9. I love this place, time and subject. Thanks for the giveaway. nanze55(at)hotmail(dot)com

  10. I don't know much about this time period. Would love to read this book to learn more.

    tmrtini at gmail dot (com)

  11. Of course although I loved Braveheart despite it's inaccuracies, the character of Robert the Bruce's life. Could he truly have made such a deal with Longshanks, just do along to get along. I read most of your synopsis but not too much to ruin the surprise. Please enter me and a cheery thanks.

  12. This sounds like a really interesting read! Thanks for the giveaway!


  13. Thanks for the great review and giveaway! This one and the first sound like must reads to me!

  14. Isn't Robert the Bruce featured in Tristan and Isolde?
    Thanks for the giveaway!

    mestith at gmail dot com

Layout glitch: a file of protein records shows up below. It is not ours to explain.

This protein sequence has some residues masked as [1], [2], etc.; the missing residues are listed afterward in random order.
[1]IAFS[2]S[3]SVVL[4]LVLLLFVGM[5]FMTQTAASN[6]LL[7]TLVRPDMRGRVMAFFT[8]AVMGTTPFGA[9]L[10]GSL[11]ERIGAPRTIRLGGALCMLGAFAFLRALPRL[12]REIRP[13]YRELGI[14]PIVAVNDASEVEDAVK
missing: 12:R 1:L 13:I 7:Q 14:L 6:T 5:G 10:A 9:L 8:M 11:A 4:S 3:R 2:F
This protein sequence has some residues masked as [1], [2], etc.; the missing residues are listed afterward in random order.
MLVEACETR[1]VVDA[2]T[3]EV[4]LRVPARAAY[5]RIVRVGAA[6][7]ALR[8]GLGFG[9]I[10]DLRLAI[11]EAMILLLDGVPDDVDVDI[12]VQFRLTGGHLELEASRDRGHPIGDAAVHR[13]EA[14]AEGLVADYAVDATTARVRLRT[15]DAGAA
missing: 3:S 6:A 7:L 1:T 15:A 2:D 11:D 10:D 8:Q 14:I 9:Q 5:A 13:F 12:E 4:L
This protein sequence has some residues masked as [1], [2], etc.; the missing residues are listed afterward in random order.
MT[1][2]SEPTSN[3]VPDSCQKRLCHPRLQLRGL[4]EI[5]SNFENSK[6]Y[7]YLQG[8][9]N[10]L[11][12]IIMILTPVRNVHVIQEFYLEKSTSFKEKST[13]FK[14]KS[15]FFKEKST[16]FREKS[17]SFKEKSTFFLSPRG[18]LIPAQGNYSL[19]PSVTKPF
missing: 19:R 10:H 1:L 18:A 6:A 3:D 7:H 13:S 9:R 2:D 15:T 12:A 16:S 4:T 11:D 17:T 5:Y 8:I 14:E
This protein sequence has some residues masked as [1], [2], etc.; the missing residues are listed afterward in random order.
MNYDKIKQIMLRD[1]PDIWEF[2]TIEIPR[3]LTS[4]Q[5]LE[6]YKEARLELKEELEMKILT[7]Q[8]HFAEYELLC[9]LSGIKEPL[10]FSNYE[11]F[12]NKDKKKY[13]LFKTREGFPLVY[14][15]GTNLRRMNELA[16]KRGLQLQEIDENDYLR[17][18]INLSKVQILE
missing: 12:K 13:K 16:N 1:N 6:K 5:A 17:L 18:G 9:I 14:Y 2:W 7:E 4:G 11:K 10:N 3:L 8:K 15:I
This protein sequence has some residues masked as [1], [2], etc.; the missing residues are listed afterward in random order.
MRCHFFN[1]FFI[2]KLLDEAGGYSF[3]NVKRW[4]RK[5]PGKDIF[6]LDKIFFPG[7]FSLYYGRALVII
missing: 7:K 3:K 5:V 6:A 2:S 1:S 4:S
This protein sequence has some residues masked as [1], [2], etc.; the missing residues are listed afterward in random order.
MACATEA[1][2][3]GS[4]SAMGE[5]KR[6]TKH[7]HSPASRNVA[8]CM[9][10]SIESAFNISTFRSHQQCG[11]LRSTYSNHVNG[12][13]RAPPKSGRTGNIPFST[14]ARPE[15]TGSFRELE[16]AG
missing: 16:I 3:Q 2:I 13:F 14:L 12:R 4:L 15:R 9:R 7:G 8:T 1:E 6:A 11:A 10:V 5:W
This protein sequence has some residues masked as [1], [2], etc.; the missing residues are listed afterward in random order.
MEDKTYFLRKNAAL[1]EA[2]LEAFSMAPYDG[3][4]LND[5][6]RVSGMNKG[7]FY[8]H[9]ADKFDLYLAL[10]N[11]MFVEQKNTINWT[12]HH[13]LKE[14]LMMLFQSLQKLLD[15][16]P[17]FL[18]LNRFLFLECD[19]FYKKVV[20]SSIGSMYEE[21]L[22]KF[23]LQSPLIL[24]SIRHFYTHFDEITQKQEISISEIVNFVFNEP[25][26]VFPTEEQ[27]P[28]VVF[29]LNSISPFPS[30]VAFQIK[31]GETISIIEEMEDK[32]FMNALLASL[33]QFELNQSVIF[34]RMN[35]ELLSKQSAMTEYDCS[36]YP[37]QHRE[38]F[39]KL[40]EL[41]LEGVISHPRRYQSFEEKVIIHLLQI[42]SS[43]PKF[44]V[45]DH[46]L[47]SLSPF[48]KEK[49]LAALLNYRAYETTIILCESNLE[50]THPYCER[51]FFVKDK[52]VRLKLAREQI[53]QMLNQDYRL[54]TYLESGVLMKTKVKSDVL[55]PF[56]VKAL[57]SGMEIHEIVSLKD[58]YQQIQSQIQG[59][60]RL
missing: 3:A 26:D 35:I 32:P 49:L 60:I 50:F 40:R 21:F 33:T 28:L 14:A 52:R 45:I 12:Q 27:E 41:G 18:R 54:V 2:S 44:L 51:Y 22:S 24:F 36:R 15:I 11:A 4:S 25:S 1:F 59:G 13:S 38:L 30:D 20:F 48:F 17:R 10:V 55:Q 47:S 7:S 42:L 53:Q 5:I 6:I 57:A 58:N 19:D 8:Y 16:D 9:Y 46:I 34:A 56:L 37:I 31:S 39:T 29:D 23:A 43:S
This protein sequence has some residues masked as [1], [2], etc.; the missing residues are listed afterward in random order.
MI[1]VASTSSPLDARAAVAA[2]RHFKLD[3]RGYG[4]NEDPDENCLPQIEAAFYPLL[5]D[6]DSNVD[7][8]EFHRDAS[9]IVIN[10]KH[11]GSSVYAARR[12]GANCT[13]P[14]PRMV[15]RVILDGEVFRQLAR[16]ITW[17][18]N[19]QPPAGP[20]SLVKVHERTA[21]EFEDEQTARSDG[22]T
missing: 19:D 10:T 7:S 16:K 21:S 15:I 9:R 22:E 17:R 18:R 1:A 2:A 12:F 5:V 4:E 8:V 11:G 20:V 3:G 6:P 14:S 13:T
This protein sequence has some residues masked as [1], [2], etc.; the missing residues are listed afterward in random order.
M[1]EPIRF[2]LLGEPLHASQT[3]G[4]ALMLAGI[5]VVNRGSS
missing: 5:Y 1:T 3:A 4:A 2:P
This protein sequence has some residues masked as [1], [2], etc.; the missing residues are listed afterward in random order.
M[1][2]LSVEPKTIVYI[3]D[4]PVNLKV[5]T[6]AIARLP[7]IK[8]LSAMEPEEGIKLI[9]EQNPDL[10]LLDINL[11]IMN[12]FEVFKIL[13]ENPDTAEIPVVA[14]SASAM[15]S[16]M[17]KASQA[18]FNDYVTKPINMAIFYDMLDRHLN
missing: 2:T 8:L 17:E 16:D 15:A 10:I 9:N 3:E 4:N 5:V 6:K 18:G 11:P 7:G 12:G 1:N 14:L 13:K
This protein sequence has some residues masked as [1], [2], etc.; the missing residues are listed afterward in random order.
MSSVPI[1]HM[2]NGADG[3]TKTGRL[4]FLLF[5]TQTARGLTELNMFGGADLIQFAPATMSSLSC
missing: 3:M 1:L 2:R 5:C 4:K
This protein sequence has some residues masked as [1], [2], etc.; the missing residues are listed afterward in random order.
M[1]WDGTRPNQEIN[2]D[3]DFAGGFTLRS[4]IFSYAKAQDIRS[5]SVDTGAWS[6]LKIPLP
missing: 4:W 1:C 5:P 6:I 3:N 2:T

15. I have read all of Jack Whyte's Camulod Chronicles, but not yet the Scottish Trilogy..

  16. Whoops: my email is

  17. Hi Jenny!

    I actually came across your review for In Bed with a Highlander by Maya Banks through one of my goodreads email updates and noticed you have a blog. So I figured to stop by and say hello!

    My first dabble in reading romance was actually historical romance, so that particular genre will always hold a special place in my heart. I actually have 3 of Maya Banks Highlander series sitting on my shelf, but haven't had the chance to read them yet. Even though I haven't tried her series out yet, I do understand and agree that lately it is hard to find Highlander romances that stand out. They all kind of sound the same.